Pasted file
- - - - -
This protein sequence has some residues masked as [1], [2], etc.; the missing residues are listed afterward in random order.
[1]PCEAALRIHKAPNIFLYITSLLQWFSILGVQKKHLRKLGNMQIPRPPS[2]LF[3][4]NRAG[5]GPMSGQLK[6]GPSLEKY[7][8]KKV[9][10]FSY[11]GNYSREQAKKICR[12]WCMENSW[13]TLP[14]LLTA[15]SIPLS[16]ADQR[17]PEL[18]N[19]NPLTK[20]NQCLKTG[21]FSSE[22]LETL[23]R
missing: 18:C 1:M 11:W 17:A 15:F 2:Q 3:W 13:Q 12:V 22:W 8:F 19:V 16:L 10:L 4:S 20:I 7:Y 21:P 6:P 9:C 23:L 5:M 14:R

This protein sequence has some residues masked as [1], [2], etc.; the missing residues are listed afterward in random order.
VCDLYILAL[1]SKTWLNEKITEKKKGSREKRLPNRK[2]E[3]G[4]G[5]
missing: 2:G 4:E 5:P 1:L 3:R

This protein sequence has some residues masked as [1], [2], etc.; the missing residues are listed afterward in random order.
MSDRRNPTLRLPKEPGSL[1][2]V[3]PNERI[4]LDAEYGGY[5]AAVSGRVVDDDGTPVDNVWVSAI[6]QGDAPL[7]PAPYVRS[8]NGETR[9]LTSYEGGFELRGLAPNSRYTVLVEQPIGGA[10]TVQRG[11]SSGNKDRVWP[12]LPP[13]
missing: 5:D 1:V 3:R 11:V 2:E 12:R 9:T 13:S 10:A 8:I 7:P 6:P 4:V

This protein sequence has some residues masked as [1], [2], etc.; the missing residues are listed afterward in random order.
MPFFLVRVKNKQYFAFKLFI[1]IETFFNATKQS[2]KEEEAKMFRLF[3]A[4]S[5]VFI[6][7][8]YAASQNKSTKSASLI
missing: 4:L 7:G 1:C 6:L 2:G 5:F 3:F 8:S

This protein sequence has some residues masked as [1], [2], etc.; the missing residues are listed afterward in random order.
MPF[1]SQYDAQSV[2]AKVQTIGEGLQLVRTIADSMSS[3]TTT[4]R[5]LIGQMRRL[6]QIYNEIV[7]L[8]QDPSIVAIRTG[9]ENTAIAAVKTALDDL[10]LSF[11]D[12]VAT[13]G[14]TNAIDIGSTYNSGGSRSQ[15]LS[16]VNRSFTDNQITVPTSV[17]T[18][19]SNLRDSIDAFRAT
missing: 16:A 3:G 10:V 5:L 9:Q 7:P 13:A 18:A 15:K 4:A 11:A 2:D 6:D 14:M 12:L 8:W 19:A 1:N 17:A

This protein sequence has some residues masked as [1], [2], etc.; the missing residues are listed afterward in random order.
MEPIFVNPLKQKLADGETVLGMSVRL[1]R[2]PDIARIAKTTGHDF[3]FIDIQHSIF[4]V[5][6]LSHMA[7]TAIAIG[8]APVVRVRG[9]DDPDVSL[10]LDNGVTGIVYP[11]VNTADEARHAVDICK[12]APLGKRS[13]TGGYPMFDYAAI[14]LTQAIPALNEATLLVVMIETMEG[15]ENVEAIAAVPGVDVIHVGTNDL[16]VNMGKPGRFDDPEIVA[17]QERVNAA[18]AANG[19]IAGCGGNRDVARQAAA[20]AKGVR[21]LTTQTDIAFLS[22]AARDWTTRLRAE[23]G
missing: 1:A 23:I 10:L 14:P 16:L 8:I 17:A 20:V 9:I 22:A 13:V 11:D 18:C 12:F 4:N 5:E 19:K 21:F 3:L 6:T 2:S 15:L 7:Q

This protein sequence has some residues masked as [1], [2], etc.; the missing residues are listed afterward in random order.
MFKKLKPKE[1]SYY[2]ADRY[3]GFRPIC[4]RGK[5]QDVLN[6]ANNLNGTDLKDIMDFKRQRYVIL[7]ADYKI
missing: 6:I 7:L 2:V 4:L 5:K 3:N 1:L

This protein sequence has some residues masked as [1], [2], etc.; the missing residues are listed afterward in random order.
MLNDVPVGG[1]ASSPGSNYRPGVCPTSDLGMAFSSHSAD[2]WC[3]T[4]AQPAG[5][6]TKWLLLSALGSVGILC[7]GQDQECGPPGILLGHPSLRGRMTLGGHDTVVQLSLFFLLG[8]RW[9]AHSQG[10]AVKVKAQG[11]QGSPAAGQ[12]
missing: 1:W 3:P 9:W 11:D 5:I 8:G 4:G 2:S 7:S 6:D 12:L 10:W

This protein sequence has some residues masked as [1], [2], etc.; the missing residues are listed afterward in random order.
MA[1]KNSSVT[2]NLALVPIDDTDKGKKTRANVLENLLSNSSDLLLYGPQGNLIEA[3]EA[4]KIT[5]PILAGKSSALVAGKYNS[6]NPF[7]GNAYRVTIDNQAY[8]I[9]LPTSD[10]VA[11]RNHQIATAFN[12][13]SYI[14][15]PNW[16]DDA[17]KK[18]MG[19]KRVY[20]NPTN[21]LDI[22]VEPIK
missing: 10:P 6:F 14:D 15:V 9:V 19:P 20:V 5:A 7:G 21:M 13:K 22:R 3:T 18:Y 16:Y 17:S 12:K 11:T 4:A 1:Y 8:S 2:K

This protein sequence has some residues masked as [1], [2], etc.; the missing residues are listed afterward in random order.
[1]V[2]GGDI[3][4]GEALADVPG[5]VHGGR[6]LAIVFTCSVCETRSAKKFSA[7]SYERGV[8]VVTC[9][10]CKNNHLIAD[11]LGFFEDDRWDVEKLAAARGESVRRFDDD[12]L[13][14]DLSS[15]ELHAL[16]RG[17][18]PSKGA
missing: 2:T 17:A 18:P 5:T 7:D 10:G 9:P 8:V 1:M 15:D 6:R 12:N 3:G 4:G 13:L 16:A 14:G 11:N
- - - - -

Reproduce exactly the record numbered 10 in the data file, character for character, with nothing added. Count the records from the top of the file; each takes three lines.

This protein sequence has some residues masked as [1], [2], etc.; the missing residues are listed afterward in random order.
[1]V[2]GGDI[3][4]GEALADVPG[5]VHGGR[6]LAIVFTCSVCETRSAKKFSA[7]SYERGV[8]VVTC[9][10]CKNNHLIAD[11]LGFFEDDRWDVEKLAAARGESVRRFDDD[12]L[13][14]DLSS[15]ELHAL[16]RG[17][18]PSKGA
missing: 2:T 17:A 18:P 5:T 7:D 10:G 9:P 8:V 1:M 15:D 6:R 12:N 3:G 4:G 13:L 16:A 14:G 11:N